Jesus' followers really didn't understand, so he had to explain that the one who sowed the good seed is the Son of Man. The field is the world and the good seed stands for the sons of the kingdom. The weeds are the sons of the evil one, and the enemy who sows them is the devil. The harvest is the seed at the end of the age and the harvesters are angels. As the weeds are pulled up and burned in the fire, so it will be at the end of the age. The Son of Man will send out his angels and they will weed out of his kingdom everything that causes sin and all who do evil. They will throw them into the fire furnace where there will be weeping and gnashing of teeth. And then the righteous will shine like the sun in the kingdom of their Father. He who has ears, let him hear.

Jesus is describing what is happening in our time and our place. Let there be no doubt. Wheat and weeds are growing side by side next to one another. In this parable he tells his followers not to so much worry about pulling up the weeds, that he will take care of that later. What he tells his followers they are to do is to go to grow the wheat. Grow the wheat.

As leaders of the 21st century church, we must choose whether the focus of our ministry and of our lives will be mostly about being a weed whacker or being a wheat grower. Which will we be? And as for me and for my house, we will seek to grow the wheat.

for Your Reflection

Personal growth: How has this sermon fed your own soul? ___________________________________________

Skill growth: What did this sermon teach you about how to preach? ____________________________________________________________________________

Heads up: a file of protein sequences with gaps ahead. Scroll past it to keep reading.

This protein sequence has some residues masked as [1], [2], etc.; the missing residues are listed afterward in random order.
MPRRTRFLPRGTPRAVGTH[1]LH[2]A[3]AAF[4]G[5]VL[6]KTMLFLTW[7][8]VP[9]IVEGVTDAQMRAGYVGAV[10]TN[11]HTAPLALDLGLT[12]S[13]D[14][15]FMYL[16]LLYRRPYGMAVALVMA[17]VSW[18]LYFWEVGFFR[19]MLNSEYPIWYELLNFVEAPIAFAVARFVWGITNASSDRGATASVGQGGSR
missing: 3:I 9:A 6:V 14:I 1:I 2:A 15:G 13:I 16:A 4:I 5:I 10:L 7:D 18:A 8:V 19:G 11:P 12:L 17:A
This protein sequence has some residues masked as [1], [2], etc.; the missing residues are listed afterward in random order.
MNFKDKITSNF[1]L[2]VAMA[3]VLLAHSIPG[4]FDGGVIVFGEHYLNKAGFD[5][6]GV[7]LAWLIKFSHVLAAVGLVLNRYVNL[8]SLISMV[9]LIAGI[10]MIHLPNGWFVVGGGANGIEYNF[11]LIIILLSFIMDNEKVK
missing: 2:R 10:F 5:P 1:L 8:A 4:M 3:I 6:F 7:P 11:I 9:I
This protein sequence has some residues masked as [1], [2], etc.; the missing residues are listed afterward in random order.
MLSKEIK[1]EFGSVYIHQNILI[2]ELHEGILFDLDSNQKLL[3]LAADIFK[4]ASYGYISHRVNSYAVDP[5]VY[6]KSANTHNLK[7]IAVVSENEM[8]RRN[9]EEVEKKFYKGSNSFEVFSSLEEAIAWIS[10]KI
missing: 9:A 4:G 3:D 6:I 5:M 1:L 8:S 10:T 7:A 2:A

Exegesis and exposition: Highlight the paragraphs in this sermon that helped you better understand Scripture. How does the sermon model ways you could provide helpful biblical exposition for your hearers? ____________________________________________________________________________

Theological Ideas: What biblical principles in this sermon would you like to develop in a sermon? How would you adapt these ideas to reflect your own understanding of Scripture, the Christian life, and the unique message that God is putting on your heart? ____________________________________________________________________________

Outline: How would you improve on this outline by changing the wording, or by adding or subtracting points? _____________________________________________________________________

Application: What is the main application of this sermon? What is the main application of the message you sense God wants you to bring to your hearers? ____________________________________________________________________________

Illustrations: Which illustrations in this sermon would relate well with your hearers? Which cannot be used with your hearers, but they suggest illustrations that could work with your hearers? ____________________________________________________________________________

Credit: Do you plan to use the content of this sermon to a degree that obligates you to give credit? If so, when and how will you do it? ____________________________________________________

Leith Anderson is president emeritus of the National Association of Evangelicals and Baptist pastor emeritus of Wooddale Church in Eden Prairie, Minnesota.

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Sermon Outline:


I. Godly living changed society.

II. Christian influence is growing.

III. Tragedy reveals deep faith.